Needless to say, I’m no different from the next guy. If I expect to search, browse or shop in my car, on my couch or inside a mall, the average customer is no different. For brands, it’s not about being multichannel any more, it’s about being channel agnostic.
Customer journeys have gone from being linear to long winded to now complex, multi-route, multi-device and multi-platform experiences. The only way to make a dent in the customer’s mind space (and wallet) is by being present across every channel that they frequent.
Mere presence is not good enough either. Can you sell on any channel of your customer’s choice?
This is where a multichannel point of sale (POS) system like Shopify’s outshines the rest. Not only does it unify your inventory data across all channels in one location, it lets you sell wherever you please – from physical stores to pop up shops, to your website or social media pages.
Further, all customer data is integrated and stored in one place, from where you can target them with personalized emails or content, depending on which stage of the sales funnel they are at.
Never rest on a successful product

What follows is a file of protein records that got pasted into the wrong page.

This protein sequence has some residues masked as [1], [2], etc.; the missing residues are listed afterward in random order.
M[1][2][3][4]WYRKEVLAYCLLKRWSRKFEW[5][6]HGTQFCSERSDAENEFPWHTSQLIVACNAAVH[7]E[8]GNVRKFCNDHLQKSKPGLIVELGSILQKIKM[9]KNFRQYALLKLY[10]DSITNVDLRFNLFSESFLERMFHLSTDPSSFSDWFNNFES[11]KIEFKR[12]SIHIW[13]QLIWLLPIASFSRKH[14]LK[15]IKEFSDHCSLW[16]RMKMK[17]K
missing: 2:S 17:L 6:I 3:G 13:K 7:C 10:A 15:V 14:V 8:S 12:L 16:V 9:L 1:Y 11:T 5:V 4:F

It’s been 11 years since Steve Jobs released the very first iPhone to an expectant world on June 29, 2007. The long lines that awaited the first iPhone at Apple Stores were an indicator of things to come for this iconic product that firmly established Apple’s dominance as a technology trailblazer. Apple sold a million iPhones in just 74 days from launch.
Despite the mind boggling success that the original iPhone enjoyed, Apple went ahead and launched the iPhone 3G just a year later, on July 11, 2008. This version had an array of features like GPS, the App Store and more, that left the original iPhone already looking outdated.
This is a pattern that we’ve seen repeating year after year, with a shinier, better and more sought-after version of the iPhone released to adoring Apple fans like clockwork.
It’s not just Apple that embraces this continuous product development curve. Most successful companies make sure their product development wheels are constantly in motion. From McDonald’s to Ford to Salesforce, product innovation is the bedrock of sustained, long-term business success.
You might be forgiven for thinking that product improvement doesn’t have much to do with the customer directly. However,
- New versions keep your product constantly on top of the customer’s mind. Brand recall stays at high levels.
- Every time a new line is released, customer engagement skyrockets. This is even more true when you already have an established base of die-hard fans and brand advocates. More engagement also influences new customer acquisition.